Anyone may nominate an individual who has volunteered time and energy during 2017 to benefit others. Previous recipients may be re-nominated on the basis of a new volunteer activity performed in 2017. Self-nominations are accepted. All nominations must be submitted on the nomination form and include the following information by Friday, September 29, 2017.
- Nominee's name, address, telephone number, position, and department in which he or she is currently employed.
- A detailed description of the community service the nominee performed; the impact of the volunteer work; any special qualities, creativity and/or resourcefulness the nominee demonstrated; and length of volunteer involvement. (You may want to review the information with the nominee to ensure that you have the most accurate information regarding his or her volunteer work and the impact of the volunteerism.)
- Reasons why the nominee should be recognized by this award.
- Nominator's name, address, and telephone number.
What are the criteria for selection?
The nomination review panels will base their recommendations on the nominee's accomplishments achieved through voluntary community service and the impact of that service on the surrounding community. Panels will consider special qualities demonstrated by the nominee and the nominee's resourcefulness while performing community service. The frequency of the activity as well as the length of service will also be considered. Preference will be given to community service performed locally; however, panels will consider service performed elsewhere.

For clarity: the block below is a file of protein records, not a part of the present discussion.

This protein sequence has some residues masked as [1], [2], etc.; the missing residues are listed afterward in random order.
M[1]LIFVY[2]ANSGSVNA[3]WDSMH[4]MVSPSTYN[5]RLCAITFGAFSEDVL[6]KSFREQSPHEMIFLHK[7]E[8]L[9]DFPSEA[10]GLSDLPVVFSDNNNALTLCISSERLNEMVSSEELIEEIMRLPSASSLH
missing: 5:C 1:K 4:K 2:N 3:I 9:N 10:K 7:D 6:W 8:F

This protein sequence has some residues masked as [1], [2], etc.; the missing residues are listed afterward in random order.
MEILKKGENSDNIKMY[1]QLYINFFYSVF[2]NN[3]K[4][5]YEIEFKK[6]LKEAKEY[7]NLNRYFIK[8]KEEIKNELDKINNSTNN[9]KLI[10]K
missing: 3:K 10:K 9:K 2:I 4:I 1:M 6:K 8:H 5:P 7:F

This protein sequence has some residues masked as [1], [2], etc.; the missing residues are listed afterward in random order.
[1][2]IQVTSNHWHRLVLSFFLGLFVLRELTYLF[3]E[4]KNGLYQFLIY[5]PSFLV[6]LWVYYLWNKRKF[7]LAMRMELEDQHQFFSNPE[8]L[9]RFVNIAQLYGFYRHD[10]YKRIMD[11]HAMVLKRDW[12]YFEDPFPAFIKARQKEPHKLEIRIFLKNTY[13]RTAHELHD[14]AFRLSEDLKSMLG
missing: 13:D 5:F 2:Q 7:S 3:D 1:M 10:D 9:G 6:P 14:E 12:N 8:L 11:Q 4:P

Who chooses the recipients?
Two nomination review panels, one composed of university employees and one composed of hospital employees, will evaluate the nominations. The panels will make their selections and forward their recommendations to the Martin Luther King Jr. executive committee for final review and approval. All nominators and award recipients will be notified in November.
Johns Hopkins Martin Luther King Jr. Commemoration Celebration Keynote Speakers
|2017 - Dr. Robert Higgins|
|2016 - Dr. Levi Garraway and Denyce Graves|
|2015 - Morris Dees (See Commemeration Recording)||1999 - Julian Bond|
|2014 - Freeman A. Hrabowski||1998 - Levi Watkins and Benjamin Carson|
|2013 - Benjamin Jealous||1997 - Kweisi Mfume|
|2012 - Martin Luther King, III||1996 - The Rev. Bernice King|
|2011 - Shirley Sherrod and Regina Benjamin||1995 - Sweet Honey in the Rock|
|1994 - Yolanda King, Ossie Davie, and Ruby Dee|
|2009 - Lynn Whitfield and Congressman Elijah E. Cummings||1993 - Johnetta Coles and Maya Angelou|
|2008 - Levi Watkins||1990 - Stevie Wonder|
|2007 - Maya Angelou||1988 - Rosa Parks and Ralph Abernathy|
|2006 - James Earl Jones||1987 - Zenani Mendela and Benjamin Hooks|
|2005 - Rev. Jesse Jackson||1986 - The Rev. Desmond Tutu|
|2004 - Cicely Tyson||1985 - Harry Belafonte|
|2003 - Danny Glover and Harry Belafonte, Ideals Award Recipient||1984 - Andre Young|
|2002- Coretta Scott King||1983 - Coretta Scott King|
|2001 - John Lewis and Dick Gregory, Ideals Award Recipient||1982 - Martin Luther King, III and Bernard Lee|
|2000 - Taylor Branch|